$G$ is locally compact semitopological group. There exists a neighborhood $U$ of $1$ such that $\overline{UU}$ is compact.

Let $G$ be a group and $\mathcal T$ be a locally compact topology on $G$ such that for any $a\in G$ the functions $x \mapsto ax$ and $x\mapsto xa$ are continuous on $G$.

How to prove elementarily that:

1. There's some neighborhood $U$ of $1$, the identity element of the group $G$, such that $\overline{UU}$ is compact.
2. There's some neighborhood $V$ of $1$, such that $\overline{V^{-1}}$ is compact.

?

Assume $\mathcal T$ is Hausdorff.

By elementary I mean not to use Ellis or other strong theorems in (semi-)Topological Groups Theory without proof. Using only theorems in pure Topology or pure Group Theory is what I call elementary. For example I appreciate using any result in Uniform Spaces; because a locally compact Haudorff Space is uniformizable. Also according to this thread it seems there's a minimal uniformity on $G$.

• Are you allowed to use the fact that locally compact semi topological groups are topological groups? Link: groupprops.subwiki.org/wiki/… – Brian Rushton Apr 27 '13 at 2:49
• that result does not have an elementary proof I think. – user59671 Apr 27 '13 at 4:35

I had some attempts to obtain elementary proofs of (1) or (2), but I failed. Maybe these proofs should not be easy, for instance, in the case when (1) and (2) elementarily imply that the group $G$ is topological.

Since I am a specialist in paratopological groups, not semitopological, I propose a sketch of a proof that each locally compact Hausdorff paratopological group (that is, a group with jointly continuous multiplication) with (2) is topological. It is based on simple ideas and manipulations with the neighborhoods, but needs some background. So below I shall intensively cite our paper [BR], which you can look for details.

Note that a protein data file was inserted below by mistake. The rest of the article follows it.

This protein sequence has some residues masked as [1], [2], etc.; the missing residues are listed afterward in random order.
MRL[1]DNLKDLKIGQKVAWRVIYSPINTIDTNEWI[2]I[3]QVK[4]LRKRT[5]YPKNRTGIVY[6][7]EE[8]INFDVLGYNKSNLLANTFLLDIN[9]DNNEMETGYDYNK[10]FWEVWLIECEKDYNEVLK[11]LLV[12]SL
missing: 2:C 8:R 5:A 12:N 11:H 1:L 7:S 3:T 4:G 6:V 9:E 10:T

Following my teacher I say that a paratopological group $G$ is saturated if for any neighborhood $U\subset G$ of the unit the set $U^{-1}$ has nonempty interior in $G$.

Now let $U$ be an arbitrary neighborhood of the unit of the given group $(G,\tau)$. Since the set $\overline{V^{-1}}$ is compact, there is a finite subset $F$ of $\overline{V^{-1}}$ such that $\overline{V^{-1}}\subset FU$. Then $V\subset U^{-1}F^{-1}$ and therefore the set $U^{-1}$ has a nonempty interior. Thus the group $G$ is saturated.

Given a paratopological group $G$ let $\tau_\flat$ be the strongest group topology on $G$, weaker than the topology of $G$. The topological group $G^\flat=(G,\tau_\flat$), called the group reflexion of $G$, has the following characteristic property: the identity map $i:G\to G^\flat$ is continuous and for every continuous group homomorphism $h:G\to H$ from $G$ into a topological group $H$ the homomorphism $h\circ i^{-1}:G^\flat\to H$ is continuous.

The group reflexion $G^\flat$ of any abelian Hausdorff paratopological group $G$ is Hausdorff. Moreover, in this case the topology of $G^\flat$ has a very simple description: a base of neighborhoods at the unit in $G^\flat$ consists of the sets $UU^{-1}$ where $U$ runs over neighborhoods of the unit in the group $G$ (such the groups we call 2-oscillating). A bit later it was realized that the same is true for any paratopological SIN-group, that is a paratopological group $G$ possessing a neighborhood base $\mathcal B$ at the unit such that $gUg^{-1}=U$ for any $U\in\mathcal B$ and $g\in G$ (as expected, SIN is abbreviated from Small Invariant Neighborhoods). Unfortunately, Hausdorff paratopological SIN-groups do not exhaust all paratopological groups whose group reflexion is Hausdorff (for example any separated topological group has Hausdorff group reflexion but needs not be a paratopological SIN-group).